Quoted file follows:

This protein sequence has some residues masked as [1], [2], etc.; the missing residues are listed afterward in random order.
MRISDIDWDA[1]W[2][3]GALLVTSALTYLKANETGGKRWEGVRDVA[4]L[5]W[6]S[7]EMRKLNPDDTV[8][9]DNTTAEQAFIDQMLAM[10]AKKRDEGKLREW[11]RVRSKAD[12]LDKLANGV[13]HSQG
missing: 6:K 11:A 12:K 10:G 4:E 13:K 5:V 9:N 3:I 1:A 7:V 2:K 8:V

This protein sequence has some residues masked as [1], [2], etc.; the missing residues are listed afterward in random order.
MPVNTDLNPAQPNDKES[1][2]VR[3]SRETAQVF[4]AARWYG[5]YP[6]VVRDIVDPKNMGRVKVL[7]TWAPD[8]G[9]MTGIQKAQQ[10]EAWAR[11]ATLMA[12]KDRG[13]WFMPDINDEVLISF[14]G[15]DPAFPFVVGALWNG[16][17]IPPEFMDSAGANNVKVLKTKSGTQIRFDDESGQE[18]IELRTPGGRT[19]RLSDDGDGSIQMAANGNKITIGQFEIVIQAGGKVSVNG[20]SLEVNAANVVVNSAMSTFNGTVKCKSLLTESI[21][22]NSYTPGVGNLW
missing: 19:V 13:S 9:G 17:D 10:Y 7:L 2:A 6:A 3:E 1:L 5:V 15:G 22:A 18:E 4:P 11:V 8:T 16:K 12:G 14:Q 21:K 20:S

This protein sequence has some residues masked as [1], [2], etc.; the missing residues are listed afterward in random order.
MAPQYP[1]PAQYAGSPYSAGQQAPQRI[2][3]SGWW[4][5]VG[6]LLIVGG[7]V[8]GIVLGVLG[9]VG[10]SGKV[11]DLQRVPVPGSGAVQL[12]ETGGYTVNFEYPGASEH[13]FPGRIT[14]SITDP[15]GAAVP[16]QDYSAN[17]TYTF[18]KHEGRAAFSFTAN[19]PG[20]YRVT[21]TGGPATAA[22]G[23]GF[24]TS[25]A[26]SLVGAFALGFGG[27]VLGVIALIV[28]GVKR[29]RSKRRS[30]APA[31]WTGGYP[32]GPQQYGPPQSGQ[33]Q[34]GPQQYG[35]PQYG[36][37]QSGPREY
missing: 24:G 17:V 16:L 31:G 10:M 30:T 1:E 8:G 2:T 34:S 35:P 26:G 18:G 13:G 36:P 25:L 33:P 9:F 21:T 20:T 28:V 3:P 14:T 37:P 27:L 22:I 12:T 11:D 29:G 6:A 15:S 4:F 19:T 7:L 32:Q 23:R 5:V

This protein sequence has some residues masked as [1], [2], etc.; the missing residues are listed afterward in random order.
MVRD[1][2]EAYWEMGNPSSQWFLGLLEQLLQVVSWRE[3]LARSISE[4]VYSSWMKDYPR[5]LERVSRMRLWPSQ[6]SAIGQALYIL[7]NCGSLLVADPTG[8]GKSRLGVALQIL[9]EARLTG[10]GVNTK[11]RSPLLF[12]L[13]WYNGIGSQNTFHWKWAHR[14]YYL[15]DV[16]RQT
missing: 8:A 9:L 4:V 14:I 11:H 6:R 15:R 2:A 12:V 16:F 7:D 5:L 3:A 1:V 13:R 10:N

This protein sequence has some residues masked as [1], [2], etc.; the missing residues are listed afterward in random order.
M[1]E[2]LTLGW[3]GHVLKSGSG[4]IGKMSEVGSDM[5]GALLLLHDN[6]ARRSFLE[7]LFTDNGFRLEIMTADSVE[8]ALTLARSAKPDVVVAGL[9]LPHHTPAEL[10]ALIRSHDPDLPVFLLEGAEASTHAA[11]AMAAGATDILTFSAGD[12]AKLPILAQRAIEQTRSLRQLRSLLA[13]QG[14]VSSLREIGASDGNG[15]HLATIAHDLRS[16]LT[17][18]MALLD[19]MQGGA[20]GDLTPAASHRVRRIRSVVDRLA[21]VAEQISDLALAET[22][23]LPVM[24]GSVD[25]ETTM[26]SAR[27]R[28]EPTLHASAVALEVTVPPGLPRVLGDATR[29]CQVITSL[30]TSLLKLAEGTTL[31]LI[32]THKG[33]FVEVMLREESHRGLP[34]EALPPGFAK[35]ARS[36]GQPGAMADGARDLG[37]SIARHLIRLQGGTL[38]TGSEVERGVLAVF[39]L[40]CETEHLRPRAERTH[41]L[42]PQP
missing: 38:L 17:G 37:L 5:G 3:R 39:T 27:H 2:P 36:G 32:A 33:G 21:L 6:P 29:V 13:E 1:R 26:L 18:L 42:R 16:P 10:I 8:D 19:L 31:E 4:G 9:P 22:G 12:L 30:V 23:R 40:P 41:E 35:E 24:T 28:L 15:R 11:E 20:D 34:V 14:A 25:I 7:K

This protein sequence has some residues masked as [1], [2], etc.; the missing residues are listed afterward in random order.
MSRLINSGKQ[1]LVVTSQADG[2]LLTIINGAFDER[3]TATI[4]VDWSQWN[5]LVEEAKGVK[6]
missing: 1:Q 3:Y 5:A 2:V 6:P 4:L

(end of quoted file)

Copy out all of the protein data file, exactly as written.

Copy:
This protein sequence has some residues masked as [1], [2], etc.; the missing residues are listed afterward in random order.
MRISDIDWDA[1]W[2][3]GALLVTSALTYLKANETGGKRWEGVRDVA[4]L[5]W[6]S[7]EMRKLNPDDTV[8][9]DNTTAEQAFIDQMLAM[10]AKKRDEGKLREW[11]RVRSKAD[12]LDKLANGV[13]HSQG
missing: 6:K 11:A 12:K 10:G 4:E 13:K 5:V 9:N 3:I 1:A 7:V 2:K 8:V

This protein sequence has some residues masked as [1], [2], etc.; the missing residues are listed afterward in random order.
MPVNTDLNPAQPNDKES[1][2]VR[3]SRETAQVF[4]AARWYG[5]YP[6]VVRDIVDPKNMGRVKVL[7]TWAPD[8]G[9]MTGIQKAQQ[10]EAWAR[11]ATLMA[12]KDRG[13]WFMPDINDEVLISF[14]G[15]DPAFPFVVGALWNG[16][17]IPPEFMDSAGANNVKVLKTKSGTQIRFDDESGQE[18]IELRTPGGRT[19]RLSDDGDGSIQMAANGNKITIGQFEIVIQAGGKVSVNG[20]SLEVNAANVVVNSAMSTFNGTVKCKSLLTESI[21][22]NSYTPGVGNLW
missing: 19:V 13:S 9:G 17:D 10:Y 7:L 2:A 6:A 3:E 1:L 5:V 15:G 22:A 18:E 4:P 11:V 8:T 16:K 12:G 14:Q 21:K 20:S

This protein sequence has some residues masked as [1], [2], etc.; the missing residues are listed afterward in random order.
MAPQYP[1]PAQYAGSPYSAGQQAPQRI[2][3]SGWW[4][5]VG[6]LLIVGG[7]V[8]GIVLGVLG[9]VG[10]SGKV[11]DLQRVPVPGSGAVQL[12]ETGGYTVNFEYPGASEH[13]FPGRIT[14]SITDP[15]GAAVP[16]QDYSAN[17]TYTF[18]KHEGRAAFSFTAN[19]PG[20]YRVT[21]TGGPATAA[22]G[23]GF[24]TS[25]A[26]SLVGAFALGFGG[27]VLGVIALIV[28]GVKR[29]RSKRRS[30]APA[31]WTGGYP[32]GPQQYGPPQSGQ[33]Q[34]GPQQYG[35]PQYG[36][37]QSGPREY
missing: 24:G 17:V 16:L 31:G 10:M 30:T 1:E 8:G 2:T 34:S 35:P 26:G 18:G 13:G 36:P 25:L 33:P 9:F 21:T 20:T 28:V 3:P 14:T 37:P 27:L 22:I 12:T 11:D 29:G 6:A 15:S 4:F 19:T 7:L 32:Q 23:R 5:V

This protein sequence has some residues masked as [1], [2], etc.; the missing residues are listed afterward in random order.
MVRD[1][2]EAYWEMGNPSSQWFLGLLEQLLQVVSWRE[3]LARSISE[4]VYSSWMKDYPR[5]LERVSRMRLWPSQ[6]SAIGQALYIL[7]NCGSLLVADPTG[8]GKSRLGVALQIL[9]EARLTG[10]GVNTK[11]RSPLLF[12]L[13]WYNGIGSQNTFHWKWAHR[14]YYL[15]DV[16]RQT
missing: 8:A 9:L 4:V 14:I 11:H 6:R 15:R 2:A 12:V 16:F 7:D 5:L 3:A 1:V 13:R 10:N

This protein sequence has some residues masked as [1], [2], etc.; the missing residues are listed afterward in random order.
M[1]E[2]LTLGW[3]GHVLKSGSG[4]IGKMSEVGSDM[5]GALLLLHDN[6]ARRSFLE[7]LFTDNGFRLEIMTADSVE[8]ALTLARSAKPDVVVAGL[9]LPHHTPAEL[10]ALIRSHDPDLPVFLLEGAEASTHAA[11]AMAAGATDILTFSAGD[12]AKLPILAQRAIEQTRSLRQLRSLLA[13]QG[14]VSSLREIGASDGNG[15]HLATIAHDLRS[16]LT[17][18]MALLD[19]MQGGA[20]GDLTPAASHRVRRIRSVVDRLA[21]VAEQISDLALAET[22][23]LPVM[24]GSVD[25]ETTM[26]SAR[27]R[28]EPTLHASAVALEVTVPPGLPRVLGDATR[29]CQVITSL[30]TSLLKLAEGTTL[31]LI[32]THKG[33]FVEVMLREESHRGLP[34]EALPPGFAK[35]ARS[36]GQPGAMADGARDLG[37]SIARHLIRLQGGTL[38]TGSEVERGVLAVF[39]L[40]CETEHLRPRAERTH[41]L[42]PQP
missing: 38:L 17:G 37:L 5:G 3:R 39:T 27:H 2:P 36:G 32:A 33:G 21:L 6:P 29:V 13:E 1:R 26:L 18:L 42:R 16:P 10:I 8:D 19:L 31:E 4:G 9:P 22:G 12:L 30:V 23:R 40:P 41:E 35:E 24:T 28:L 15:R 11:E 20:D 34:V 14:A 25:I 7:K

This protein sequence has some residues masked as [1], [2], etc.; the missing residues are listed afterward in random order.
MSRLINSGKQ[1]LVVTSQADG[2]LLTIINGAFDER[3]TATI[4]VDWSQWN[5]LVEEAKGVK[6]
missing: 1:Q 3:Y 5:A 2:V 6:P 4:L